U.S. tightens exports to China’s chipmaker SMIC, citing risk of military use
In 2012, a group of local residents living in Kezailiao − a small fishing village located in Kaohsiung, Taiwan − decided to organize a rock music festival.
The idea popped up after several rounds of beer, and was embraced by everyone around the table, except for the fact that no one had ever been to any music festivals, or knew any underground bands.
The impossible mission turned out to be a huge success.
In July 2012, Small Oyster Rock attracted more than 5,000 people to participate, breaking organizers’ estimates of 200.
It made a successful return in February 2014. The festival rolled out for two days, with more than 10,000 people flooding into the village and the number of performers expanding from nine to 21 groups.
From the very beginning to the bitter end, 37-year-old Taiwanese director Shih Ho-feng brings the festival’s second edition to the silver screen in his documentary Small Oyster Rock in Kezailiao.
Shih said he was curious when he first heard about Small Oyster Rock.
The festival ran solely from fundraising, without any financial support from either the government or private corporations. Everything from inviting bands to promotions and even setting up the venue was done by local residents and volunteers. They even donated all the earnings from souvenir sales to social welfare organizations.
“Without a very strong drive and emotional connection to the village, it’s impossible to achieve what they’ve achieved,” Shih said. “I wanted to know what has driven these people.”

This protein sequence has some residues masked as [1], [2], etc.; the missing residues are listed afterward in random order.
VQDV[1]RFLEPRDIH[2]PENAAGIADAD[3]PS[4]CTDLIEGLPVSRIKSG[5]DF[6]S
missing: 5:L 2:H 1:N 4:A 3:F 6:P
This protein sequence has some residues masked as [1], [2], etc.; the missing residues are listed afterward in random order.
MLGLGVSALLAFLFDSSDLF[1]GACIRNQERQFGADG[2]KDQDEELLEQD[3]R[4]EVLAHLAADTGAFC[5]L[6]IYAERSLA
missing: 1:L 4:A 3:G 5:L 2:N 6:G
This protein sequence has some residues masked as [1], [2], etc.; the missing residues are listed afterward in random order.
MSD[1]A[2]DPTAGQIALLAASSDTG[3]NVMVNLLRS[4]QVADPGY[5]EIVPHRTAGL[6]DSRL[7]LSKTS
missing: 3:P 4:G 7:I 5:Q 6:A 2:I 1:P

Shih contacted Kirin Tzeng, one of Small Oyster Rock’s organizers in 2012 for permission to shoot its second edition, and started documenting the music festival and Kezailiao’s local residents in October 2013, after he was granted a NT$400,000 (US$13,300) fund by Taiwan’s National Culture and Arts Foundation.
Small Oyster Rock serves as a backbone theme and the most important event in the documentary, but the real story that Shih found interesting, after almost a year of filming, lies in the village itself.
Like small agricultural and fishing villages in Taiwan, Kezailiao faces a similar fate – overdevelopment, the departure of young people and an ageing population.
Kezailiao has even suffered from depleted fish stocks and diminishing coastlines for decades. “These all washed away the memories and history of Kezailiao, as well as the experiences of growing up by the sea,” Shih says.
“Small Oyster Rock is Kezailiao’s hope to preserve those memories, revive its tourism and attract younger generations back to the village.”
Preserving vanishing memories has always been a central theme in Shih’s previous documentaries.
Before Small Oyster Rock in Kezailiao, Shih documented a hand puppet master, the history of a old cinema theater before it closed, and a Taiwanese opera group.
“When you grew older, you started to find things disappearing around you,” Shih said. “My family is in the traditional industry, we own a small hardware store in Taiwan. I think it’s one of the reasons why I’m especially interested in documenting traditional culture and industries.”
After filming the story of Kezailiao, Shih decided to move back to his hometown Yunlin, and work on a project about the area’s air pollution problems. Mailiao Township in Yunlin was chosen as the construction site of Formosa Petrochemical Corporation’s sixth naphtha cracking plant in 1991, and has been struggling with air and industrial pollution ever since.
“I’m moved by the people living in Kezailiao,” Shih said. “After documenting so many stories elsewhere, I feel like I need to do something for my hometown, and I think it is now time for me to tell its story.”
After the documentary’s premiere in the Chingyi International Art Documentary Film Festival in 2015, and touring around the island in 2016, a new edited DVD version of Small Oyster Rock in Kezailiao is now ready for purchase.